/etc/cron.daily/exim4-base: LOG: MAIN Warning: purging the environment. Suggested action: use keep_environment.

From Tronche's wiki
Jump to: navigation, search

So you started to get one of these annoying emails, one every day:

  Warning: purging the environment.
 Suggested action: use keep_environment.

Why on the Earth ? Does it mean something ? Is it important ? Is it risky to ignore them ? How do I get rid of them ?

Keep reading.


Why on the Earth ? Does it mean something ?

First, what triggered the apparition of these messages is an update in the exim4 package. If we look at the Changelog, we can see why:

  * SECURITY UPDATE: privilege escalation when used with perl_startup
    - debian/patches/CVE-2016-1531.patch: add new add_environment and
      keep_environment configuration options.
    - debian/patches/CVE-2016-1531-2.patch: don't issue env warning if env
      is empty.
    - debian/patches/CVE-2016-1531-3.patch: store the initial working
      directory, expand $initial_cwd.
    - debian/patches/CVE-2016-1531-4.patch: delay chdir(/) until we opened
      the main config.
      new options. Set "keep_environment =" by default to avoid a runtime

In short, there was a security exploit through the use of environment variables, so the decision was to remove all environment variables from exim4 when executing it. However, some scripts called by exim4 (like mail filtering scripts) might need some of them, so there are macros to tell what variable to keep, and what variable to add.

Is it important ? Is it risky to ignore them ?

If you're writing advanced scripts executed from inside exim4, quite likely you already know that. If you aren't however, there's this message that splashes into your face, while you haven't asked for anything, at least you think.

If nothing seems disturbed in your mail (you're still getting your mail, and filters, if any, seem to work), exim4 maintainers decision to remove all environment variables was the right one for you, and all you have to do is get rid of the message so it doesn't pollute your mail / vision of your system.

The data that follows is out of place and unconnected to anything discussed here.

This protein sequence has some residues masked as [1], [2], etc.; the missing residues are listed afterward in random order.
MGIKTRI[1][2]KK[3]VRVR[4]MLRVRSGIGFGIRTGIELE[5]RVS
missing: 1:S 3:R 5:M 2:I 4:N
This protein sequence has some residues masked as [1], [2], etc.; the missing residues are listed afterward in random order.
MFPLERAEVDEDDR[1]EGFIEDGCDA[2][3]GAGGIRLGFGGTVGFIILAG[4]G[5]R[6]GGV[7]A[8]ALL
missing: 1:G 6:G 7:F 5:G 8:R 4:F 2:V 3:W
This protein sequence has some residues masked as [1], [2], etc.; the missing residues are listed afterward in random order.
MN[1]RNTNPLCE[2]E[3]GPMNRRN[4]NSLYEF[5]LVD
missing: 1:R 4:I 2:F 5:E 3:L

If something is disturbed, it has to be fixed, which is out of the scope of this article.

How do I get rid of them

By setting exim4 new variable keep_environment to empty. The point is that this is done already in the exim4.conf.template file that ships with the package update. If this isn't done, it may be that you preferred to keep your old exim4.conf.template instead of replacing it with the new one when exim4 update procedure asked you. And if you did that, this may be because you did some changes into exim4.conf.template that you wanted to keep. At that point, you have no other choice than to manually merge your old exim4.conf.template with the new one, which should be exim4.conf.template.dpkg-dist.

But before you do that, perform a check:

$ exim4 -bP >/dev/null

You should see the warning:

  Warning: purging the environment.
 Suggested action: use keep_environment.

Now merge the files by hand (and diff) into exim4.conf.template, and don't forget to backup. If you want only to take the interesting part, from the .dpk-dist, this is it:

keep_environment = MAIN_KEEP_ENVIRONMENT
# set option to empty value to avoid warning.
keep_environment =
add_environment = MAIN_ADD_ENVIRONMENT

However, I recommend to merge everything, since if you don't do it, things will get worse and worse as more updates are performed.

After that, don't forget to rebuild the configuration file since the template file is just that, a template:

$ update-exim4.conf

You can then check that everything went well:

$ exim4 -bP >/dev/null

You shouldn't see the warning any more.


Anonymous user #1

453 days ago
Score 0+-
I merge the config files, Works perfectly. Thank You !

Anonymous user #2

399 days ago
Score 0+-

What if the check went fine (no response) and thus I see the message in the log daily?

Thanks for your writing.

Anonymous user #3

397 days ago
Score 0+-
Perfect, thanks for writing it up.

Anonymous user #4

289 days ago
Score 0+-

On Debian wheezy, this was slightly different as /etc/exim4/exim4.conf.template is generated.

The fix (above) was already in:


Just the aforementioned template had yet to be regenerated.

I ended up doing:

  1. rm /etc/exim4/exim4.conf.template (I had a backup copy)
  2. update-exim4.conf.template -r
  3. update-exim4.conf
  4. exim4 -bP
And the warning had gone away ... I think I'll restart exim4, to be sure.

Anonymous user #5

193 days ago
Score 0+-
Didn't work for me. Using Debian 9.1 - switching over to postfix

Anonymous user #6

56 days ago
Score 0+-
It worked for me perfectly. Thanks.
Add your comment
Tronche's wiki welcomes all comments. If you do not want to be anonymous, register or log in. It is free.

Personal tools